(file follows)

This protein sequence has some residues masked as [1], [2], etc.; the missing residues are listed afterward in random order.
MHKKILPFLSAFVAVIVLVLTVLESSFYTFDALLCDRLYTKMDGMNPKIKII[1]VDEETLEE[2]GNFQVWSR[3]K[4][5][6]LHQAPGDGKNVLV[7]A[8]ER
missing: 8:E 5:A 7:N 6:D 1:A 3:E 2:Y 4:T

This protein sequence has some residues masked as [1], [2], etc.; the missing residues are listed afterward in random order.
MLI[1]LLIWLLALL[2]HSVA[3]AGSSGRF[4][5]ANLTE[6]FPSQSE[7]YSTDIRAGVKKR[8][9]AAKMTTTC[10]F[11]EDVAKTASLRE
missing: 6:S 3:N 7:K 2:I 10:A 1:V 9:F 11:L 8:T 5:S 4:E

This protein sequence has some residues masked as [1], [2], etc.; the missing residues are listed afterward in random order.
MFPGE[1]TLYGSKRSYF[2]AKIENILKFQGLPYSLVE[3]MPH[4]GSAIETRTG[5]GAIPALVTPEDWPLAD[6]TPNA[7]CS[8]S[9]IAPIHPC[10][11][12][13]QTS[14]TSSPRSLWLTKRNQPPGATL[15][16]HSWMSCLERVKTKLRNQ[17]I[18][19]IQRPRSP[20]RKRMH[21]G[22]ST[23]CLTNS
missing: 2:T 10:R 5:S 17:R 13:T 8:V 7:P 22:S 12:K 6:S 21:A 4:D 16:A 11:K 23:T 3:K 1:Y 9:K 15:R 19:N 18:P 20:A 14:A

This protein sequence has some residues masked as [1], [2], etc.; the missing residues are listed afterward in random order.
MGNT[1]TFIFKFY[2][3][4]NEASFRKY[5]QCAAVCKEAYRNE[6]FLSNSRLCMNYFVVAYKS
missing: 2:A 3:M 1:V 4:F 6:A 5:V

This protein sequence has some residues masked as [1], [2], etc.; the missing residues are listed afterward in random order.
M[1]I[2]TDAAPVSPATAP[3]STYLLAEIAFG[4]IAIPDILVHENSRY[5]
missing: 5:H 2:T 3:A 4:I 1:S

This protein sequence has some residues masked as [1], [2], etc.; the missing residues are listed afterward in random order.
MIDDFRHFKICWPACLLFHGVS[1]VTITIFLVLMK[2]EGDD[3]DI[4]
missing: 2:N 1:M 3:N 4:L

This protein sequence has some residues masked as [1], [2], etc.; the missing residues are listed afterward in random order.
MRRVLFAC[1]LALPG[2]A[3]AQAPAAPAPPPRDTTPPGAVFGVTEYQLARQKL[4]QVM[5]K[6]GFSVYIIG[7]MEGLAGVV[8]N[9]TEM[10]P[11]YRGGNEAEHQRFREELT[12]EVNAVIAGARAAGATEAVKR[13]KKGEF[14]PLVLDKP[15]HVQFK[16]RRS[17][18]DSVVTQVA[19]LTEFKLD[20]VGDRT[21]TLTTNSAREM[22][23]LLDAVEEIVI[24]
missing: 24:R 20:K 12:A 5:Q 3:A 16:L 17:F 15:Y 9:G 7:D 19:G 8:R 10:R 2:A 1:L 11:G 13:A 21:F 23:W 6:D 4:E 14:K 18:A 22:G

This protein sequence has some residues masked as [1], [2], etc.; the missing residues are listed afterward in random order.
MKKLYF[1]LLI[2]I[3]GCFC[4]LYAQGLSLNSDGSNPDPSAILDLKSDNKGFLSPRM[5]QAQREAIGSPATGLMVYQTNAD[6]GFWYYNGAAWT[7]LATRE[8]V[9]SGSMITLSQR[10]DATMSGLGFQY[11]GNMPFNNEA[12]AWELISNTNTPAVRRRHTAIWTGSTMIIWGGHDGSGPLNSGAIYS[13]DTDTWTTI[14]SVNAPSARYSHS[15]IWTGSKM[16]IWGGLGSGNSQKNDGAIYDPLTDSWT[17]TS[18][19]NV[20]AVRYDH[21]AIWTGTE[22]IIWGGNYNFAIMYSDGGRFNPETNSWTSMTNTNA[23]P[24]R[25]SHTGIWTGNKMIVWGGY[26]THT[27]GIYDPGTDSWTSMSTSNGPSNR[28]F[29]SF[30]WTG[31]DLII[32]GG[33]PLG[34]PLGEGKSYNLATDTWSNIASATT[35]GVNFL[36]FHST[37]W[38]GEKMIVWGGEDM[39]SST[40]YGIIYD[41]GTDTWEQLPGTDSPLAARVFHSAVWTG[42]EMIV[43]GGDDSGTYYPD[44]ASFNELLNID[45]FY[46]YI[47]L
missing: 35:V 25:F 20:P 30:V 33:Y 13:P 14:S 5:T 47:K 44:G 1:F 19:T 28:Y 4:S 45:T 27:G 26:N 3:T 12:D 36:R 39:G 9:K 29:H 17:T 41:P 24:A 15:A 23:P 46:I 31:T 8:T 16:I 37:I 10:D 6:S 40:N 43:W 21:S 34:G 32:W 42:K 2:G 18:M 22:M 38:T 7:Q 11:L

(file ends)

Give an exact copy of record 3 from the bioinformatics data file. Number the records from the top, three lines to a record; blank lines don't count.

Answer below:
This protein sequence has some residues masked as [1], [2], etc.; the missing residues are listed afterward in random order.
MFPGE[1]TLYGSKRSYF[2]AKIENILKFQGLPYSLVE[3]MPH[4]GSAIETRTG[5]GAIPALVTPEDWPLAD[6]TPNA[7]CS[8]S[9]IAPIHPC[10][11][12][13]QTS[14]TSSPRSLWLTKRNQPPGATL[15][16]HSWMSCLERVKTKLRNQ[17]I[18][19]IQRPRSP[20]RKRMH[21]G[22]ST[23]CLTNS
missing: 2:T 10:R 5:S 17:R 13:T 8:V 7:P 22:S 12:K 6:S 21:A 4:D 16:A 11:K 23:T 3:K 1:Y 9:K 15:R 19:N 18:P 20:A 14:A